23 year old photographer Vani Singh was diagnosed with ADHD in her final year of Delhi University, while she was doing her undergraduation.
“Research and academics has been a huge problem for me,” she says. “When I read something, I get stuck on one word and feel like I need to know more about that one particular word.. I never go back to the original point and go back to the research.
“Even numbers and digits become very challenging to deal with,” says Vani. In her first internship with Amazon, she got confused between all the digits in a meeting and said them out wrong.
But the scariest part is the “ADHD paralysis,” she says. “In my third year of college I had an exam that I could not bring myself to study for. Three hours before the exam I was just laying down. I realised what was happening but I just couldn’t bring myself to study.”
“I wish I could have another chance at it. I wish this was a reason that was valid enough to get another chance but it was not,” she says.
In another instance, Vani could not write her JNU entrance exam. “I was standing outside the exam hall in complete paralysis but I just couldn’t go in,” she recalls. “It's all blank. You start questioning the purpose of it. You think it is just going to be like undergraduation all over again.”
Vani says that because of ADHD she also loses focus and gets distracted. “Especially in conversations, I might be talking to you but my thoughts are going to my dog,” she explains.
As a photographer, it is also very difficult for Vaani to move from one assignment to another. “I hyper-fixate on one story and struggle to move on.. The same thing happens in my personal relationship,” she shares.
The main issue, according to Vani, is that “people in professional circles do not believe that ADHD is real.. There is also a lack of awareness.”
She says it is difficult to help people understand “that I am just in bed, that I am in a state of paralysis.. When it is all about chasing deadlines, mental health does not get priority.”
“If I have to take a leave for my mental health, I should not have to lie about it,” says Vani, so for people with ADHD, there also need to be people in an office space you can talk to. “Mental health in offices has to be accommodated.”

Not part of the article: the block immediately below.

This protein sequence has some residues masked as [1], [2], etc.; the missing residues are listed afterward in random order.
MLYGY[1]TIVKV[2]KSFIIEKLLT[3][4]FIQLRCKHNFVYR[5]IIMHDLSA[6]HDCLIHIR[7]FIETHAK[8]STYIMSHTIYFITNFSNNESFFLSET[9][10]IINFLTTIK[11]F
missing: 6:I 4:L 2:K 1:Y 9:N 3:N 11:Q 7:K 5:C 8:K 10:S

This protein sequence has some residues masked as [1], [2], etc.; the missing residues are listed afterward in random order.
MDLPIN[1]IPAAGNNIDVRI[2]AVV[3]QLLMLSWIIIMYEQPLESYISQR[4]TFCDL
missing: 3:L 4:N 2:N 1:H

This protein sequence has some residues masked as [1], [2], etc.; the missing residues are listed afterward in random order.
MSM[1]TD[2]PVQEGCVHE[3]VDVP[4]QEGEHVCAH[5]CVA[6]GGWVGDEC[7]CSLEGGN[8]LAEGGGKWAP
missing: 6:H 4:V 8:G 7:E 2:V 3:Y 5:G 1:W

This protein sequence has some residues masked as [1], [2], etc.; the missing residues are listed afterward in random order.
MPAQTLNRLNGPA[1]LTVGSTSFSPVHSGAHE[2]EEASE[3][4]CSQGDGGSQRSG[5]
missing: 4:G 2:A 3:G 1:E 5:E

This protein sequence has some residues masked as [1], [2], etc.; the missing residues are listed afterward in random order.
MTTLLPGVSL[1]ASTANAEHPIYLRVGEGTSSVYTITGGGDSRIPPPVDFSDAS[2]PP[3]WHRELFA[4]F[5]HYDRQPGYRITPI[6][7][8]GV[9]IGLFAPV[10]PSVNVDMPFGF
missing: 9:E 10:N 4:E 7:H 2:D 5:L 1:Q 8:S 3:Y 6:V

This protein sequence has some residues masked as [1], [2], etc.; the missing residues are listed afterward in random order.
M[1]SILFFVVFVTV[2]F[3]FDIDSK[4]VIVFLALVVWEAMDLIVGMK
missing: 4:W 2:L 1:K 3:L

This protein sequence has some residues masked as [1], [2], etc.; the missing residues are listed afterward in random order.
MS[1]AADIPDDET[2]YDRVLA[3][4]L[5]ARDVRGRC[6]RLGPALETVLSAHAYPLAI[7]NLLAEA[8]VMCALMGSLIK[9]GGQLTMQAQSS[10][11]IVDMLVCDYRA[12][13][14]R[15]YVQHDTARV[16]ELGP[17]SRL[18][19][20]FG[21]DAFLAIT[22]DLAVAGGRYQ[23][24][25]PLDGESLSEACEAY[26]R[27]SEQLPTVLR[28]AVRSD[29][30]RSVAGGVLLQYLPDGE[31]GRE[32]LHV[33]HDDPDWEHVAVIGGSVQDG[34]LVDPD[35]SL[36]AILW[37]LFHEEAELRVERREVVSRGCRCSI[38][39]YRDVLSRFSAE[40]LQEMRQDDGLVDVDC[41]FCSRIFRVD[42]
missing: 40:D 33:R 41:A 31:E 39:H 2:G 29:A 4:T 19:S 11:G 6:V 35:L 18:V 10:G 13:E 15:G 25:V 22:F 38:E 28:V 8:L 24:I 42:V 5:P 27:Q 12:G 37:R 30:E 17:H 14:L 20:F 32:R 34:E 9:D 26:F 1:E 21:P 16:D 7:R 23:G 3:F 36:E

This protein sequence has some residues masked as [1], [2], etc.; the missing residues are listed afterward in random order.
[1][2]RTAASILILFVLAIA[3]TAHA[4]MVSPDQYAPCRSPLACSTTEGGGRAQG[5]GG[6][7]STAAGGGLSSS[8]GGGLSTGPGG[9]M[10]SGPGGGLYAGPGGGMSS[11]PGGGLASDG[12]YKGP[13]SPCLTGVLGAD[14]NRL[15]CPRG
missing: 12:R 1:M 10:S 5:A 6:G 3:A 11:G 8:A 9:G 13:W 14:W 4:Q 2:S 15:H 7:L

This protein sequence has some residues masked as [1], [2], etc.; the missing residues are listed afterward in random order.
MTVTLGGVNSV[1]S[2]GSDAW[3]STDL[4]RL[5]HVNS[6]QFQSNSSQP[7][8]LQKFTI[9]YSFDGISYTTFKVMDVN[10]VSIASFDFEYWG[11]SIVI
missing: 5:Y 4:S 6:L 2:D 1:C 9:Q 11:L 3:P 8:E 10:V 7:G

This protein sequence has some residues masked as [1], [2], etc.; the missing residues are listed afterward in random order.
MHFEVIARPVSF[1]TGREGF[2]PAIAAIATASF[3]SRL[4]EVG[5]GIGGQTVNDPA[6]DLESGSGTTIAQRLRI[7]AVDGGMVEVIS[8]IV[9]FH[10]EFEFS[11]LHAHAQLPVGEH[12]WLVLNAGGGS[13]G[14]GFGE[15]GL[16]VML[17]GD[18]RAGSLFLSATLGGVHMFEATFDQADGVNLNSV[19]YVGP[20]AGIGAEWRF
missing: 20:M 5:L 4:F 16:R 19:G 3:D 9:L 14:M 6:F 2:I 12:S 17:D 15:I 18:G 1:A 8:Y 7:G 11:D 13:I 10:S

When choosing a job, she says, “I also don’t join organisations where I know they won’t be accommodative of my disability.”
For 26 year old Akash, diagnosed with minor dyslexia as a child, their condition was not something to share with their first employer, a small newsroom in India. “I did not know what it would mean to tell your employer that journalism is not meant for me. Working with words at a very high pace is not something individuals with dyslexia are good at,” he explains.
During that time he faced a lot of challenges. “I was working on a web desk so I was expected to do a lot of things very quickly. I used to make a lot of mistakes. I would confuse June with July, I used to confuse rankings of the stories on the website. It was very confusing for me. I used to use this extension called open dyslexic, which changes the font for every other website to make it easier for me.”
After facing these challenges for 3-4 months, he decided to tell them that the job wasn’t easy for him. “That's when things started going bad,” he said. “They stopped giving me certain tasks. Earlier I was being given some advanced tasks, and that stopped. I started to feel isolated and I didn’t know anyone else who was facing these issues.”
Tired and devastated, Akash finally decided to quit his job. He went on to join a much bigger and more formal newsroom than his previous one.
“This time I was much clearer about my disability,” he tells The Citizen. “The process of hiring in this organisation was much more formal. They asked me what my needs are. So it was easier to communicate.”
“Empathy goes a long way,” Akash added. “When there is communication, people around me will know that I am going through a challenge, so they can help me.”
He thinks organisations should discuss these issues openly and much more formally. His current organisation has a confidential system in place where he can talk about mental health. “If there is also something that I can’t do, I can openly tell my team and lean on them for support,” he says.
According to Mallikarjuna Iytha, employers need to ensure an inclusive selection process where people with disabilities are fairly selected and the provision of reservation implemented in the recruitment process.
“Once an individual with disability is recruited, their training period should be paid and the distance between training centers should be in close proximity to the PwD,” adds Iytha.
“There also needs to be a grievance redressal board in every institution for a person with disability and their complaints. Additionally, it is essential to have regular sensitisation workshops for the employers in every company to create a better environment for individuals with disability at workplaces.”